Lina Esco’s occasionally charming and infrequently daring Free The Nipple opens in an appropriately bouncing manner, with a loose collective of women bounding down a city street, gleefully stripping their top halves bare to reveal their breasts (and some colorful capes), much to the shock and chagrin of passersby. Amusingly enough, this first glance at the bountiful bodies that Free The Nipple puts on bold (but never exploitative) display comes complete with the kind of blurs viewers might normally expect to see on a particularly salacious reality television program. The message is clear: Even in a film about freeing the nipples—any nipples, all nipples—mass quantities of boobs are taboo and require coverage.
Esco herself soon appears in the frame—not topless, not caped, but outfitted with thinky-person glasses and a slick camera. For her directorial debut, the indie actress is pulling double duty, directing the film and starring as a waylaid wannabe journalist named With. Although she’s not a member of the bare-breasted posse, the budding stringer senses a story worth sharing, and she soon starts snapping away, eager to mine the movement (and its daring leader Liv, played by Lola Kirke) for a story that will put her fledgling career on the map.
With isn’t interested in bearing her boobs. Until she is. She’s also not interested in being an activist. Until she is. She’s only in it for the story, not to get personally engaged with her subject. Until, yes, no surprise, she is. With’s rapid and multiple changes of heart fly fast and furious in the film’s first act, making it difficult to get a handle on either her motivations or her basic character. With may be the film’s central character, but we never really know her, a misstep that muddies the film’s first act. It never gets any clearer.
With’s attempts at documenting and reporting the nipple-freeing movement prove to be spectacularly unfruitful, and although it’s never revealed what she attempted to write about Liv’s ideas and experience, it quickly becomes apparent her interview skills are lacking and her ability to hold a camera steady is similarly dire. With really isn’t suited to be a reporter, and when her company cuts her loose because of her shoddy work, she apparently has no other choice but to join the movement—and hook up with Liv—and try to make a go at activism, the exact thing she swore off just minutes earlier.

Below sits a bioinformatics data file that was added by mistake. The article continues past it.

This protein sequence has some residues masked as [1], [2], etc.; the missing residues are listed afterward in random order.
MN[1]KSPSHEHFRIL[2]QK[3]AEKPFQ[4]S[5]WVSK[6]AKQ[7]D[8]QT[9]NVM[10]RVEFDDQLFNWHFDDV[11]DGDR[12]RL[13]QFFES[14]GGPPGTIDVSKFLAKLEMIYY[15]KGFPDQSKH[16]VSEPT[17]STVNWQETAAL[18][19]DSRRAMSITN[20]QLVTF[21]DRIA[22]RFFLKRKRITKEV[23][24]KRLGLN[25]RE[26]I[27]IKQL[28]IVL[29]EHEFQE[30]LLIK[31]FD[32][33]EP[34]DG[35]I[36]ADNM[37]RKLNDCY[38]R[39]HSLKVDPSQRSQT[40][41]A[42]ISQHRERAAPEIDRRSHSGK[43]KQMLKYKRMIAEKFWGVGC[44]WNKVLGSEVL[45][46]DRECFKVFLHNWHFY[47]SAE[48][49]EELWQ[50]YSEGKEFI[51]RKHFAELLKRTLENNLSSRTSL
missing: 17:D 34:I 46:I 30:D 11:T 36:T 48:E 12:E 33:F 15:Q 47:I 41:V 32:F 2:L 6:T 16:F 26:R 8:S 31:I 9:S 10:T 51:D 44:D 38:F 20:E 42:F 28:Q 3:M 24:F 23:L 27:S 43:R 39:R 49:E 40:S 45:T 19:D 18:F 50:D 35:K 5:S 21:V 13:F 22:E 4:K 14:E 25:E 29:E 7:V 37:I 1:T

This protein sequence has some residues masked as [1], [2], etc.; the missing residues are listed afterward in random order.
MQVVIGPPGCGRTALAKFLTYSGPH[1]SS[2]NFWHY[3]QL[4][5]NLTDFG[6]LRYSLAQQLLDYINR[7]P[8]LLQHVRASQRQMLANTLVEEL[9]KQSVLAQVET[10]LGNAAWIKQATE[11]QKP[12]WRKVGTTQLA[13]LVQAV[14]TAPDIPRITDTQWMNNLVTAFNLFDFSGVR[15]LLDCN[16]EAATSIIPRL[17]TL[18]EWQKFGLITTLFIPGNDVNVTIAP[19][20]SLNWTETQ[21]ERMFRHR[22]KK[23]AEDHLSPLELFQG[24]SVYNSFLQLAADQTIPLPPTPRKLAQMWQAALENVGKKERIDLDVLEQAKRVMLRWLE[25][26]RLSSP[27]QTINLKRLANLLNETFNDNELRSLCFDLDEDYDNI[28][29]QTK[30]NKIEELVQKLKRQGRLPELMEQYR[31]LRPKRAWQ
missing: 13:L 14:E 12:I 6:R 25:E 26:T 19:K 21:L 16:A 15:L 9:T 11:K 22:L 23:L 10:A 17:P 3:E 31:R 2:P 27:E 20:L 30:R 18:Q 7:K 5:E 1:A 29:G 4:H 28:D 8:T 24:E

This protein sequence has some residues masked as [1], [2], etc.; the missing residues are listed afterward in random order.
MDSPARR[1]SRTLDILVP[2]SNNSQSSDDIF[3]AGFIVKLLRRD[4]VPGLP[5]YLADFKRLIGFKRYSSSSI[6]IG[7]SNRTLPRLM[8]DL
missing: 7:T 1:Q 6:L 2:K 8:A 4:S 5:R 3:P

The movement’s aims remain confoundingly obtuse throughout the film. Early on, Liv expresses a desire to bring equality to the world by allowing women the freedom to express their sexuality as they see fit, though With increasingly points to the evils of censorship as the campaign’s principal target. It’s a heavy-handed idea, one driven home by often uncomfortable scenes, including an uninspired bit that focuses on With as she watches live coverage of The Dark Knight Rises theater shooting while pondering why women can’t expose their breasts whenever they want, and why we live in a culture that embraces violence for its entertainment value, but balks at similarly portraying sexuality and the beauty of the human form. It’s this sort of formless, idealistic activism that streaks through Free The Nipple, never letting up in order to give its ideas or its characters any kind of workable direction. Both the film and the movement it chronicles feel doomed to fail.
The newly joined duo soon recruit a fresh pack of similarly minded ladies and set about turning their movement into something viable. Personal feelings threaten the well-being of the organization, and although the cause is a mostly niche one, Free The Nipple finally finds its footing when it attempts to illuminate the problems that plague any small and plucky grassroots organization. The group’s aims are never expressly clear, its ideas are generally bad, its finances shabby, and it’s mostly disorganized, all of which contribute to the overall shagginess of the film.
But while this may be reflective of true-life political movements, it sets Free The Nipple on a ragged path that never really gets anywhere. The plucky DIY spirit that pervades small-scale organizations might work when it comes to launching movements in real-time—and Free The Nipple ideals have already bled over into the non-cinematic world—but it makes for a slapdash and slippery movie experience that never comes together, ultimately leading up to a finale that is embarrassingly devoid of anything resembling a conclusion.
Yet there’s an infectious energy all the same, one bolstered by a zippy and hip soundtrack and the charm power of Esco and Kirke, who both possess an instant appeal that pops right off the screen. Esco unwisely pulls back on making their political crusade a more personal one, burying one of the film’s most unexpectedly delightful turns just as its about to flourish. For a film about letting loose and flying free, Esco’s film remains stubbornly dedicated to a mostly shapeless cause that embraces freedom just as it should be exposing itself outright.